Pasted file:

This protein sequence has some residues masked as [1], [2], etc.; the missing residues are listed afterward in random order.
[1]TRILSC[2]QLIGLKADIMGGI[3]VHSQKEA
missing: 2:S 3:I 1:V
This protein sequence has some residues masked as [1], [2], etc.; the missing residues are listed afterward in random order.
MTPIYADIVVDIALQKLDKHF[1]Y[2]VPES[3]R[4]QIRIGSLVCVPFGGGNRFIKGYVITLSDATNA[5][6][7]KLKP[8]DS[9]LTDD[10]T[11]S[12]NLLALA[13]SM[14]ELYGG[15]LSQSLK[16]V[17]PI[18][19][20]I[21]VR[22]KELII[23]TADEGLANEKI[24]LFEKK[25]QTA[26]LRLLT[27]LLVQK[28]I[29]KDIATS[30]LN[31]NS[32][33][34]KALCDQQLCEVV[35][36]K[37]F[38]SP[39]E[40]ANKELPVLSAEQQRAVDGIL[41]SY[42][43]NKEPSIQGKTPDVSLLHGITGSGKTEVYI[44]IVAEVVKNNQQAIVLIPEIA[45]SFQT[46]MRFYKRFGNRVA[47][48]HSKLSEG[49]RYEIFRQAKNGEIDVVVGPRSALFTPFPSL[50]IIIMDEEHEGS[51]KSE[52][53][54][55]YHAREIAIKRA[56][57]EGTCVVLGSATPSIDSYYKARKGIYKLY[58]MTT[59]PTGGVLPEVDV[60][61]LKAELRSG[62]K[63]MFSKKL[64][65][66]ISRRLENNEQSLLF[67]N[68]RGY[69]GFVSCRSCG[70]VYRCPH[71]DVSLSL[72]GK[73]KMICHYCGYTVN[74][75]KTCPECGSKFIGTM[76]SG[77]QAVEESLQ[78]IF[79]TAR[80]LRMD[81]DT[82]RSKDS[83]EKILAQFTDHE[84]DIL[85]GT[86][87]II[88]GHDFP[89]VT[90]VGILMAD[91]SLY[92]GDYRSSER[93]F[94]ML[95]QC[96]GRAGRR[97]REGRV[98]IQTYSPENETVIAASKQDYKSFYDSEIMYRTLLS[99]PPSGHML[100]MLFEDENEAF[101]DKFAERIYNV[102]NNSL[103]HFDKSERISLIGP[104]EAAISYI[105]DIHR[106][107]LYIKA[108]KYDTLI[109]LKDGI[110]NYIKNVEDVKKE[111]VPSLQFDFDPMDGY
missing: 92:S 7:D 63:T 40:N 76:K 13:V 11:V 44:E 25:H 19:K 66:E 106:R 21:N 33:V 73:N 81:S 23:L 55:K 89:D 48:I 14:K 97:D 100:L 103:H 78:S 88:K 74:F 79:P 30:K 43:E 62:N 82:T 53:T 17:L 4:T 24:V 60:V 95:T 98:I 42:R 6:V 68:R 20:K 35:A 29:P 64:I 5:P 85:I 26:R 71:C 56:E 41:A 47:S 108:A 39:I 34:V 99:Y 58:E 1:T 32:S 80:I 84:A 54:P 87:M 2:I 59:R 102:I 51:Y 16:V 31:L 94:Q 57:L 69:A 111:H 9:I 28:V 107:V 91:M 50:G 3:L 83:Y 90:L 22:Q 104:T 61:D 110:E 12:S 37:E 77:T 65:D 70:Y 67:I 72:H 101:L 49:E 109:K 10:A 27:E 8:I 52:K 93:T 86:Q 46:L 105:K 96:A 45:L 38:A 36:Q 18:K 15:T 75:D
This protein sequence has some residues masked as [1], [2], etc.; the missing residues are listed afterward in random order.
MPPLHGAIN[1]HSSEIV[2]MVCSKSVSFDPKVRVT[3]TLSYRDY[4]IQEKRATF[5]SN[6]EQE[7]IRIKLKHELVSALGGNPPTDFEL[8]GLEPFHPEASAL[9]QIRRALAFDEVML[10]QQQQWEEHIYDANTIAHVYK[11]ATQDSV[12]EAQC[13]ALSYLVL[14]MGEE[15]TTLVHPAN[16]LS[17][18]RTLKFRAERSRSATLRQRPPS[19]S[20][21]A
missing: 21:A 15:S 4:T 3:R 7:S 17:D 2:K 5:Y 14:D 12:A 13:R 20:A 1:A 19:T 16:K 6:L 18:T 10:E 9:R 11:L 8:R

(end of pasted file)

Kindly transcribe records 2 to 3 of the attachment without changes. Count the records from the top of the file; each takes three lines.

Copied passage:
This protein sequence has some residues masked as [1], [2], etc.; the missing residues are listed afterward in random order.
MTPIYADIVVDIALQKLDKHF[1]Y[2]VPES[3]R[4]QIRIGSLVCVPFGGGNRFIKGYVITLSDATNA[5][6][7]KLKP[8]DS[9]LTDD[10]T[11]S[12]NLLALA[13]SM[14]ELYGG[15]LSQSLK[16]V[17]PI[18][19][20]I[21]VR[22]KELII[23]TADEGLANEKI[24]LFEKK[25]QTA[26]LRLLT[27]LLVQK[28]I[29]KDIATS[30]LN[31]NS[32][33][34]KALCDQQLCEVV[35][36]K[37]F[38]SP[39]E[40]ANKELPVLSAEQQRAVDGIL[41]SY[42][43]NKEPSIQGKTPDVSLLHGITGSGKTEVYI[44]IVAEVVKNNQQAIVLIPEIA[45]SFQT[46]MRFYKRFGNRVA[47][48]HSKLSEG[49]RYEIFRQAKNGEIDVVVGPRSALFTPFPSL[50]IIIMDEEHEGS[51]KSE[52][53][54][55]YHAREIAIKRA[56][57]EGTCVVLGSATPSIDSYYKARKGIYKLY[58]MTT[59]PTGGVLPEVDV[60][61]LKAELRSG[62]K[63]MFSKKL[64][65][66]ISRRLENNEQSLLF[67]N[68]RGY[69]GFVSCRSCG[70]VYRCPH[71]DVSLSL[72]GK[73]KMICHYCGYTVN[74][75]KTCPECGSKFIGTM[76]SG[77]QAVEESLQ[78]IF[79]TAR[80]LRMD[81]DT[82]RSKDS[83]EKILAQFTDHE[84]DIL[85]GT[86][87]II[88]GHDFP[89]VT[90]VGILMAD[91]SLY[92]GDYRSSER[93]F[94]ML[95]QC[96]GRAGRR[97]REGRV[98]IQTYSPENETVIAASKQDYKSFYDSEIMYRTLLS[99]PPSGHML[100]MLFEDENEAF[101]DKFAERIYNV[102]NNSL[103]HFDKSERISLIGP[104]EAAISYI[105]DIHR[106][107]LYIKA[108]KYDTLI[109]LKDGI[110]NYIKNVEDVKKE[111]VPSLQFDFDPMDGY
missing: 92:S 7:D 63:T 40:N 76:K 13:V 11:V 44:E 25:H 19:K 66:E 106:R 21:N 33:V 73:N 81:S 23:L 55:K 89:D 48:I 14:K 97:D 100:L 103:H 78:S 88:K 74:F 79:P 30:K 43:E 62:N 82:T 53:T 17:L 4:T 24:V 60:V 95:T 98:I 42:R 6:V 68:R 20:K 35:A 29:P 64:I 5:P 85:I 26:R 71:C 56:E 41:A 47:S 108:A 39:I 34:V 99:Y 58:E 1:T 32:S 80:I 84:A 54:P 87:M 2:I 59:R 102:I 51:Y 16:V 31:L 94:Q 57:L 69:A 111:H 9:I 28:V 107:V 91:M 50:G 3:L 83:Y 90:L 22:Q 104:T 61:D 110:E 12:S 37:E 77:T 65:D 70:Y 67:I 72:H 101:L 49:E 109:K 10:A 27:E 8:I 52:K 93:T 86:Q 46:L 105:K 96:A 45:L 38:A 36:Q 18:K 15:T 75:D
This protein sequence has some residues masked as [1], [2], etc.; the missing residues are listed afterward in random order.
MPPLHGAIN[1]HSSEIV[2]MVCSKSVSFDPKVRVT[3]TLSYRDY[4]IQEKRATF[5]SN[6]EQE[7]IRIKLKHELVSALGGNPPTDFEL[8]GLEPFHPEASAL[9]QIRRALAFDEVML[10]QQQQWEEHIYDANTIAHVYK[11]ATQDSV[12]EAQC[13]ALSYLVL[14]MGEE[15]TTLVHPAN[16]LS[17][18]RTLKFRAERSRSATLRQRPPS[19]S[20][21]A
missing: 21:A 15:S 4:T 3:R 7:S 17:D 2:K 5:Y 14:D 12:A 13:R 20:A 1:A 19:T 16:K 6:L 18:T 10:E 9:R 11:L 8:R